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    See Rogation days for usage pertaining to the Christian calendar of the Western Church.

    In Roman constitutional law, rogatio is the term (from Latin rogo, "ask, place a question before") for a legislative bill placed before an Assembly of the People in ancient Rome. The rogatio procedure underscores the fact that the Roman senate could issue decrees, but was not a legislative or parliamentarian body. Only the People could pass legislation.[1]

    A magistrate with the right to summon the assembly could propose a bill (rogatio legis); the proposed laws themselves were leges rogatae. A bill's proposer was its lator; a supporter was an auctor.[2] Discussions in the senate would contribute to the drafting of a bill, which would be published (promulgare rogationem, that is, promulgatio) three weeks or more before it was formally submitted to the assembly. During this period, citizens could discuss the bill and propose changes, or more rarely ask for its withdrawal, at informal sessions (contiones). After the bill had been brought before the assembly for the vote, it could no longer be modified.[3]

    The legislator who introduced the bill asked Velitis iubeatis, Quirites? ("Citizens, are you going to approve and order?"[4]) and the people responded yea or nay without discussion. If a bill was withdrawn after the rogatio but before the vote was taken, it was usually because a tribune threatened to use his veto power against it, or less frequently because it proved unpopular among the plebs.[5] If a bill was passed (rogatio lata est), it became a law (lex) after the presiding magistrate made a formal announcement (renuntiatio) of the assembly's decision.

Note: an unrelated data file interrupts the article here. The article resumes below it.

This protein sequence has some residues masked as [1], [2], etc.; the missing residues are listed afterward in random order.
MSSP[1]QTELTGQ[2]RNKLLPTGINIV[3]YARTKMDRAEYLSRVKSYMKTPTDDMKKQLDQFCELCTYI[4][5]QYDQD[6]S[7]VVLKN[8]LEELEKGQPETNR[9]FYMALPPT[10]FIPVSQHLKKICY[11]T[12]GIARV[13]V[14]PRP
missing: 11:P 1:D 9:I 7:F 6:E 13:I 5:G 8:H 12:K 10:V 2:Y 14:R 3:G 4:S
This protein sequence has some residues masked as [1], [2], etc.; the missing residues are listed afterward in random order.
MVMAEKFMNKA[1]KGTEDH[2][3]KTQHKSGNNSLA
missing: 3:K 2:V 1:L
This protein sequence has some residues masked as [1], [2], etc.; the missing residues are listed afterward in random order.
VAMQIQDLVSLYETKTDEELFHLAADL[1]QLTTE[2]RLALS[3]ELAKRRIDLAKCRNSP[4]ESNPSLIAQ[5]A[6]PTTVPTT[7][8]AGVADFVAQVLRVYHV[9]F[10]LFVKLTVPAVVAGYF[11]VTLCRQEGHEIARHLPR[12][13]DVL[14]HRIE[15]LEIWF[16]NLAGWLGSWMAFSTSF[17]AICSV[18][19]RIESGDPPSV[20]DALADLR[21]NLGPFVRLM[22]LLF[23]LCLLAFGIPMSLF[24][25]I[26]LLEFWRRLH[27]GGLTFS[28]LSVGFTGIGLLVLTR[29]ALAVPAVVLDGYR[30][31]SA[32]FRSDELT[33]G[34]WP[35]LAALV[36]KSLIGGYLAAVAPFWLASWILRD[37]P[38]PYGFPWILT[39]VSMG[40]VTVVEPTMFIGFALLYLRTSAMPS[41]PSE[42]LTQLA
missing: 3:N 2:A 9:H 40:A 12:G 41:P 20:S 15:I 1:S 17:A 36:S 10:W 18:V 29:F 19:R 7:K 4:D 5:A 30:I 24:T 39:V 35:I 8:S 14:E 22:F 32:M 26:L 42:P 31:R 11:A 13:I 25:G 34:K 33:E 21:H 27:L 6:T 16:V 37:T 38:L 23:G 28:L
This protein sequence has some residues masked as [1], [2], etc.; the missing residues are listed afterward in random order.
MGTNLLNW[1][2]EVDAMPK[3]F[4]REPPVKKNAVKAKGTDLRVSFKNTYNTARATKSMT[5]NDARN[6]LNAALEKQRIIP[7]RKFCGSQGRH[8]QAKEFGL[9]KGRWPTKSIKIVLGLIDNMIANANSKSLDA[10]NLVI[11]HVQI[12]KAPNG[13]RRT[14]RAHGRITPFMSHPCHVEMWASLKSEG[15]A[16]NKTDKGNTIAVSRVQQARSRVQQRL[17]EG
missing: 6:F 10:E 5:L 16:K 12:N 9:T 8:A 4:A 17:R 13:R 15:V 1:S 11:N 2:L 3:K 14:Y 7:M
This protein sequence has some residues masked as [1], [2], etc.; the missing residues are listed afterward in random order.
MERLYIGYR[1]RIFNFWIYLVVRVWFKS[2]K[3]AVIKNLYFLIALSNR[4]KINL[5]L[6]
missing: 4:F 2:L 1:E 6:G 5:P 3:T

In the Early Republic, the senate had to approve the constitutionality of a law before it was enacted; after the passage of the Lex Publilia Philonis in 339 BC, which required that at least one of the two censores be a plebeian, this approval (patrum auctoritas) was required before the bill was put to a vote in the assembly. With controversial popularist measures, however, the senate was sometimes bypassed. If a bill was proposed for the purpose of declaring war, it had to be brought before the Centuriate Assembly.[6]

    A bill that became law was inscribed on copper or marble tablets and kept in the state treasury (aerarium populi romani) under the supervision of the quaestors.[7]

    In 63 BC, Cicero managed to obstruct a rogatio Servilia by making a speech before the people; this appears to be the only time in the Late Republic when oratory blocked a popular piece of legislation, which in this case had provided for the distribution of land to the poor. Or so Cicero claims; the bill's sponsor, the tribune Servilius Rullus, more likely withdrew it because of the threat of veto from one of his fellow tribunes, and it never reached the comitia.[8]


    1. Fergus Millar, The Crowd in Rome in the Late Republic (University of Michigan Press, 1998), pp. 157–158 online.
    2. Millar, The Crowd in Rome p. 26.
    3. George Mousourakis, The Historical and Institutional Context of Roman Law (Ashgate, 2003), p. 182 online.
    4. Or, "Citizens, is it your will that you should order it?"
    5. Andrew Lintott, Judicial reform and land reform in the Roman Republic (Cambridge University Press, 1992), pp. 6–7 online. Lintott believes Cicero exaggerates the extent to which the plebs could influence withdrawal.
    6. Fergus Millar, Rome, the Greek World, and the East (University of North Carolina Press, 2002), p. 116.
    7. Mousourakis, p. 183.
    8. Henrik Mouritsen, Plebs and Politics in the Late Roman Republic (Cambridge University Press, 2001), pp. 54–55 online. Further discussion of the rogatio Servilia by Erich S. Gruen, "The Plebs and the Army," in The Last Generation of the Roman Republic (University of California Press, 1974, reprinted 1995), pp. 386–398, limited preview online.
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